And BABUINO casts a lot faster, just like a regular SPI programmer (and files that fit into one packet are 1024 bytes, generally instantly). True, it does not verify. But it is fixable and will not take much time anyway, since it will be carried out simultaneously with the firmware (a good feature of the SPI protocol). Plus all SPI programming commands are available to us: fuse and lock bits, EEPROM firmware, etc. And if the entry fails, then you see all the reasons in the text box. Note. The commands are available, but there is no implementation yet. Oops.
This is what concerns wireless programming. We now turn to data transfer. In this regard, I did not use esp-link, so my reasoning will be purely theoretical.
So, esp-link uses, as far as I know, the MQTT protocol. In essence, this is just an abstraction of the next level above TCP.
Without going into details, let's see why it is needed at all.
Well, for example, when you have a lot of devices in some smart home that work on this protocol. When you have something there goes to the cloud and back. When you integrate into some kind of network running on MQTT. When you have a joint project, so as not to invent something of your own, but use something ready-made and well-known colleagues.
And if you just need to send a byte stream back to back without wires, then what for you are so complicated? Why pile up another protocol on top?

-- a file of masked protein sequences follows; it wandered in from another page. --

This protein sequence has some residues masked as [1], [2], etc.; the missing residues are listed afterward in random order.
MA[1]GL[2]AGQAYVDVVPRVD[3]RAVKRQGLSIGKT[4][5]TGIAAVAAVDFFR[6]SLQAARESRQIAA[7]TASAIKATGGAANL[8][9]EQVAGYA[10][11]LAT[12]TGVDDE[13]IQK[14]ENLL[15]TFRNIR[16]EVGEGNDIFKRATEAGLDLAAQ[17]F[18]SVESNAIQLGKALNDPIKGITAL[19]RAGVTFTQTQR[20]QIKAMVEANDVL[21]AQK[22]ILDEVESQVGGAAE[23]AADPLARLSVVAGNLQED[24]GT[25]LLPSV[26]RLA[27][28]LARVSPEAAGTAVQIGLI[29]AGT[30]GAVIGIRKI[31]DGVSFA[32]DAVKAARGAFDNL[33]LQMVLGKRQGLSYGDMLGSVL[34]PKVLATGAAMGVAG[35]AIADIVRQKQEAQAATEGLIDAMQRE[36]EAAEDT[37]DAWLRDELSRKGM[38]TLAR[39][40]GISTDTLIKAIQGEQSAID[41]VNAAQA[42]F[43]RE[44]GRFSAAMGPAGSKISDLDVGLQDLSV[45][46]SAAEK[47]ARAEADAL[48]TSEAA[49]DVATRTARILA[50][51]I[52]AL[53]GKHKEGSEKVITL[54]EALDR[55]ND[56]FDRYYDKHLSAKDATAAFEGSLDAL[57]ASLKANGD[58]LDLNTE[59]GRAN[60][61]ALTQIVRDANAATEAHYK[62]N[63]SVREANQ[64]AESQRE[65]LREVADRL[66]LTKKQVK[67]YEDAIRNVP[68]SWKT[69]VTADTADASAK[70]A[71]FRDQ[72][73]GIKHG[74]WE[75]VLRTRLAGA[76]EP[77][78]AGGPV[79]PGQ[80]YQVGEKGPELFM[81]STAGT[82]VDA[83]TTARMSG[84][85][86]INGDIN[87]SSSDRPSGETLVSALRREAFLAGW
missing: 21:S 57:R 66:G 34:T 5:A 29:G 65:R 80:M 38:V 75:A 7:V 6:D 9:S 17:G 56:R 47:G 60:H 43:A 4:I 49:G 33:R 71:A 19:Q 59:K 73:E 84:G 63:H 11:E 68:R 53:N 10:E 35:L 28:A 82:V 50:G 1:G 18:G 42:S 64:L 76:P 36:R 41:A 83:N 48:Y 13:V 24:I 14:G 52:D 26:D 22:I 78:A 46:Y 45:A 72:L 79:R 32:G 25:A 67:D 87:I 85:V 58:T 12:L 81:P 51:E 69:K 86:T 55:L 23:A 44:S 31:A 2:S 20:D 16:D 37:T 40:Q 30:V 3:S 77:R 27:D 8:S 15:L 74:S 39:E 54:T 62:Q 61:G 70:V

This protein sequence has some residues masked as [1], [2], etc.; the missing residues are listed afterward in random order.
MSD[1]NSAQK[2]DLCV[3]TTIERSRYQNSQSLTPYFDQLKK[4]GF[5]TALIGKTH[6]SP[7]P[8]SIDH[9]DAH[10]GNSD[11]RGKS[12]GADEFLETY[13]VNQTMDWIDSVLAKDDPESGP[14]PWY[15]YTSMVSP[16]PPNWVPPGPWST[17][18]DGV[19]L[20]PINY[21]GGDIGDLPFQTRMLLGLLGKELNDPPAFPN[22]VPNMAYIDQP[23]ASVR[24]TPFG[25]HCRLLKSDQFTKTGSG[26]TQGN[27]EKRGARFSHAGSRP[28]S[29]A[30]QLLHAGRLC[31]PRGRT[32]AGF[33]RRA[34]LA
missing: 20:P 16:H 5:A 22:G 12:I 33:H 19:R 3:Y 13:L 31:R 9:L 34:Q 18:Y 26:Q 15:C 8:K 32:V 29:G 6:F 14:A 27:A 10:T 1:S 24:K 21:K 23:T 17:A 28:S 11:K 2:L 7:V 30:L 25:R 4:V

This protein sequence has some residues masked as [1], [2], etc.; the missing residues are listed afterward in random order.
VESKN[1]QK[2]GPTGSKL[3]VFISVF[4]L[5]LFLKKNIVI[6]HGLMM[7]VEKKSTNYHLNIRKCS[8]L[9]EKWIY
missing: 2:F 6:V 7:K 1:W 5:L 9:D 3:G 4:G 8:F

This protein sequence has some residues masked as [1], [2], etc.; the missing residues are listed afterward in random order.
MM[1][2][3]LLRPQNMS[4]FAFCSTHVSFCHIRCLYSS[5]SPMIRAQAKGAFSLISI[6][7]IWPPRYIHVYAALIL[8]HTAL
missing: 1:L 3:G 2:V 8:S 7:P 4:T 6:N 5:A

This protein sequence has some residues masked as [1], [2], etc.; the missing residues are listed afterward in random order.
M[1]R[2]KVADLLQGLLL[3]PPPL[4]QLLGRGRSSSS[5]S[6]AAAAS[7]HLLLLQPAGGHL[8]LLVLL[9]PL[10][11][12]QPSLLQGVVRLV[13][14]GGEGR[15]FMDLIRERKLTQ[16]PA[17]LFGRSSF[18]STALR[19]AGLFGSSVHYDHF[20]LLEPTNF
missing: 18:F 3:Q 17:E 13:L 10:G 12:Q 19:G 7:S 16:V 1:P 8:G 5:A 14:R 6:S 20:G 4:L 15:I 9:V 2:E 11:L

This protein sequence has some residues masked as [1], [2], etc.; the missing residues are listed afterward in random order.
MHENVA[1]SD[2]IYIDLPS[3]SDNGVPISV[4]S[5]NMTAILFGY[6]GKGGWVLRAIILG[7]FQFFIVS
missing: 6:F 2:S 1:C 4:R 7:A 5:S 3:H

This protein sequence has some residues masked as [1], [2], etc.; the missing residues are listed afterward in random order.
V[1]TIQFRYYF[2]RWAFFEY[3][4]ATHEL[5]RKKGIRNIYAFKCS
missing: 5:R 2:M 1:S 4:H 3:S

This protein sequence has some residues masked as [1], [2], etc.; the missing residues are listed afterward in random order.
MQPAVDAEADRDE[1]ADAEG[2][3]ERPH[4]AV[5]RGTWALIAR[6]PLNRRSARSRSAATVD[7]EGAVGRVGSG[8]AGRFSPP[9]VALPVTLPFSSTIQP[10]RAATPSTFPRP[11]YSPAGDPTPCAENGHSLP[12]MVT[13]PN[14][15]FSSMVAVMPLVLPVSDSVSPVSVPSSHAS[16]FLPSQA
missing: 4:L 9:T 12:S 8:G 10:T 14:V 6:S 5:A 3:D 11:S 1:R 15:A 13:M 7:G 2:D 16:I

Although, of course, I don’t deny the usefulness of the MQTT protocols in general, and even try to integrate its support into my downloader in the following workings and articles. But as long as I do not need him, we'll have a look further. And do you need it, decide for yourself.
In the meantime, my trolley obediently turns the wheels in the right direction and sends the telemetry of the path traveled to the computer (note that the computer firewall may not let out ESP packets). Next time we will try to control it from a mobile phone. I tried to balance it on two wheels from the keyboard, but the experience was unsuccessful. There is an idea to use smartphone accelerometers for this (I tried using a separate board with a gyroscope and an accelerometer, but it did not take off).
We now return to the second question, which was repeatedly raised during the discussion of the article in the comments. “Why not do everything on ESP? She can! And let AVR be like a port expander and suffice from it. ”
Of course it can! Although all the same, as we see without the AVR can not do.
Yes, she can, if:
1. You are a hereditary object-oriented programmer who loves to wrap himself in all sorts of wrappers, make callbacks, and does not think of life without meta tables.
2. You know well the details of the work of different operating systems. And you just spit to learn the new OS now RT (real time) its system calls and libraries
written by the Chinese for a bowl of rice.
3. At the university, your acquaintance with microcontrollers was limited to one or two laboratory works, and you don’t even know what kind of bits and peripherals there are. And in general, you for PWM, for example, it is easier to take a software library than to use something hardware.
4. You do not need a device response in microseconds. No, of course, RTOS can try to provide it for you, for that it is a real-time operating system. But not the fact that it will provide.